Cellular communication constitutes a fundamental mechanism of life, for instance by permitting transfer of information through synapses in the nervous system and by leading to activation of cells during the course of immune responses. Monitoring cell-cell interactions within living adult organisms is crucial in order to draw conclusions on their behavior with respect to the fate of cells, tissues and organs. Until now, there is no technology available that enables dynamic imaging deep within the tissue of living adult organisms at sub-cellular resolution, i.e. detection at the level of few protein molecules. Here we present a novel approach called multi-beam striped-illumination which applies for the first time the principle and advantages of structured-illumination, spatial modulation of the excitation pattern, to laser-scanning-microscopy. We use this approach in two-photon-microscopy - the most adequate optical deep-tissue imaging-technique. As compared to standard two-photon-microscopy, it achieves significant contrast enhancement and up to 3-fold improved axial resolution (optical sectioning) while photobleaching, photodamage and acquisition speed are similar. Its imaging depth is comparable to multifocal two-photon-microscopy and only slightly less than in standard single-beam two-photon-microscopy. Precisely, our studies within mouse lymph nodes demonstrated 216% improved axial and 23% improved lateral resolutions at a depth of 80 µm below the surface. Thus, we are for the first time able to visualize the dynamic interactions between B cells and immune complex deposits on follicular dendritic cells within germinal centers (GCs) of live mice. These interactions play a decisive role in the process of clonal selection, leading to affinity maturation of the humoral immune response. This novel high-resolution intravital microscopy method has a huge potential for numerous applications in neurosciences, immunology, cancer research and developmental biology. Moreover, our striped-illumination approach is able to improve the resolution of any laser-scanning-microscope, including confocal microscopes, by simply choosing an appropriate detector.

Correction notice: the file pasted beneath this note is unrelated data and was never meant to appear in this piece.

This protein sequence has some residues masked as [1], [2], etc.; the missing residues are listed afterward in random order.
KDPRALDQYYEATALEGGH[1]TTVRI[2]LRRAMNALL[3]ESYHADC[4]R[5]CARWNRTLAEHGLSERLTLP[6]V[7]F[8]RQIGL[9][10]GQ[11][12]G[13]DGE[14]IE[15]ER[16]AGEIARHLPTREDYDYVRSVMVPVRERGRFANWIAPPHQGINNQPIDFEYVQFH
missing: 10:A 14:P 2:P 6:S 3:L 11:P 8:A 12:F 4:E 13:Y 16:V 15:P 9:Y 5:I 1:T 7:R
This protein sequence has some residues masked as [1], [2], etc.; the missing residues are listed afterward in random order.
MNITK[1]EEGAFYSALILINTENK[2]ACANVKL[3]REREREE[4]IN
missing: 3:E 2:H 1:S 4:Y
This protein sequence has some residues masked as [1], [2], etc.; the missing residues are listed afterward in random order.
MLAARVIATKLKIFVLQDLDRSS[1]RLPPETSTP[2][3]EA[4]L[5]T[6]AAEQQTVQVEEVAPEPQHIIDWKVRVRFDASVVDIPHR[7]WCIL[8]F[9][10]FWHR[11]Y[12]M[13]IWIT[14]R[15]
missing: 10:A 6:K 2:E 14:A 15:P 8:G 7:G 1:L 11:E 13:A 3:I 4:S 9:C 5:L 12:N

Since its development in 1990 [1], two-photon laser scanning microscopy (TPLSM) significantly contributed to a better understanding of cellular dynamics in adult small animals. For instance, TPLSM has been applied to analyze immune responses in vivo and to understand pathophysiological processes in the central nervous system [2][7]. Due to the advantages of near-infrared short-pulsed two-photon excitation [8][9], TPLSM for the first time allowed cellular and subcellular dynamic deep-tissue imaging in vital organ models and, even more important, in organs of anesthetized animals, i.e. intravital imaging [4], [10][12].